Feb 28, 2021 9:31 PM

Hospice of Dickinson County plans new volunteer training

Posted Feb 28, 2021 9:31 PM

By LESLIE EIKLEBERRY
Salina Post

ABILENE -- Dickinson County residents: If you want to make a difference in the final days of peoples' lives, Hospice of Dickinson County needs you.

The organization seeks volunteers to assist with a variety of tasks and has scheduled new hospice volunteer training for persons interested in volunteering.

The training is set for 9:30 a.m.-12:30 p.m. Friday and March 12 at Home Health and Hospice, 1111 North Brady Street in Abilene. The training is for individuals who would like to help support hospice patients and their families, and will include how the program works and how volunteers are an important part of the hospice program, according to information from the organization.

"Hospice volunteers are caring, compassionate individuals who want to make a difference in the final days of someone’s life," Adrianne Russell-Pestinger, hospice volunteer coordinator, told Salina Post. "It is important to note that this doesn’t always mean direct patient care. It takes every single person who is a part of our organization to help provide the quality care that our patients deserve, and there are many different volunteer opportunities."

Russell-Pestinger explained that most of the volunteers fall into one of two main groups: direct care and indirect care.

Direct care

"Direct patient-care volunteers provide companionship and support directly to hospice patients and their families, in their homes, nursing homes, and in facilities," she noted.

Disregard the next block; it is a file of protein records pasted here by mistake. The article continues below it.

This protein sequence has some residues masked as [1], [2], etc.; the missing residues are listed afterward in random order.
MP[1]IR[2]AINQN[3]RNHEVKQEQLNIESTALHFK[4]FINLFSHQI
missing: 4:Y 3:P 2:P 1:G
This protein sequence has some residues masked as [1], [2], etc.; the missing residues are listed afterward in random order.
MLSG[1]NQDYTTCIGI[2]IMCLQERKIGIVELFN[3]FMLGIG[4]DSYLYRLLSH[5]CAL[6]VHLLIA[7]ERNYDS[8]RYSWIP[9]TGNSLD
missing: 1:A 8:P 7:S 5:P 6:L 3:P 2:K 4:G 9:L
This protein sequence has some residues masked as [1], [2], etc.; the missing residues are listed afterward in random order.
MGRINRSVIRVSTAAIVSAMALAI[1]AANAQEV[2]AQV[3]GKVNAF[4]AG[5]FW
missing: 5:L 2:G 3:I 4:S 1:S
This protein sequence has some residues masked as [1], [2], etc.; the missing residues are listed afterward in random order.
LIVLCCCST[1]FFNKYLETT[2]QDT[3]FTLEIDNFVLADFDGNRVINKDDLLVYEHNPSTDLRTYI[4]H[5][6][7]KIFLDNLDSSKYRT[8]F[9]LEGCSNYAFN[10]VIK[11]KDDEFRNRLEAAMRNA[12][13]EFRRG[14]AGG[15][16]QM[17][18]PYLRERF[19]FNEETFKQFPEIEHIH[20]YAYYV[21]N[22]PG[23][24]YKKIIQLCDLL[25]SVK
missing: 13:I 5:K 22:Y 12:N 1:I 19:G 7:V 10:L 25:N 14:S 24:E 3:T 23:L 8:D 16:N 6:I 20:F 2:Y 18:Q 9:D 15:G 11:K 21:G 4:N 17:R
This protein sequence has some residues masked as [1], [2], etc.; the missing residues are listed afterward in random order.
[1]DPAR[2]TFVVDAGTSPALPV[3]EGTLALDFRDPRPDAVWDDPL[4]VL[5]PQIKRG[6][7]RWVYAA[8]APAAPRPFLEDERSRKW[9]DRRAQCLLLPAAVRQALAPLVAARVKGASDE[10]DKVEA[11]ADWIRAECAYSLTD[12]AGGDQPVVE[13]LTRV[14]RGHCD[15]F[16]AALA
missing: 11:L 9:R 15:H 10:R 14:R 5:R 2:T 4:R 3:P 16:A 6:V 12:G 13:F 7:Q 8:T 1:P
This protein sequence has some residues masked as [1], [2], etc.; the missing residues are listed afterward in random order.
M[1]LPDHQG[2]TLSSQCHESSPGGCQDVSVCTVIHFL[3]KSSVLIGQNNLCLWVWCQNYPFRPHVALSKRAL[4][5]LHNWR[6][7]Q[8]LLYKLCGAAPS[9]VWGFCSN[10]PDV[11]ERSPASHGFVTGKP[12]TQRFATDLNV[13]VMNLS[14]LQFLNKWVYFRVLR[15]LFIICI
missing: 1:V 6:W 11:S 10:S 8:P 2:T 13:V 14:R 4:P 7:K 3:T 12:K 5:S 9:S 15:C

Services provided by direct-care volunteers vary depending on the needs of the patients and their loved ones. According to Russell-Pestinger, those services can include the following.

‚óŹCompanionship in the form of conversation, listening, sitting quietly with the patient, reading, written correspondence, and general socialization.

‚óŹCaregiver respite ‚Äď staying with the patient while the caregiver gets away for a short period of time. This gives the caregiver the opportunity to run errands, grab groceries, go for a walk, or even take a nap.

‚óŹHelping with household chores

‚óŹLight meal prep

‚óŹProviding transportation to and from appointments

‚óŹShopping

‚óŹYard work

‚óŹPet care

Indirect care

Russell-Pestinger explained that indirect care includes administrative support, such as:

‚óŹAnswering telephones

‚óŹFiling

‚óŹHelp with mailings and newsletters

In addition to direct and indirect care services, volunteers can sign up to help with the following, Russell-Pestinger noted.

‚óŹFundraising events

‚óŹWorking at fair booths

‚óŹMaking crafts

‚óŹCooking/baking

‚óŹRefreshments

‚óŹSpeaking

‚óŹPhotography

Russell-Pestinger explained that time commitments are dependent upon the volunteer’s availability and the patient/family, administrative, or event needs. As an example, she noted that direct patient care volunteers donate one-four hours per week on average, but that can vary depending on the individual needs of the patient/family.

"Volunteers are an essential part of the hospice team and provide invaluable service by helping to provide patients and families with compassionate care and support during the end-of-life process," Russell-Pestinger replied.

To register or request more information, contact Russell-Pestinger at (785) 263-6630 or send a message through the organization's Facebook page: Home Health and Hospice of Dickinson County.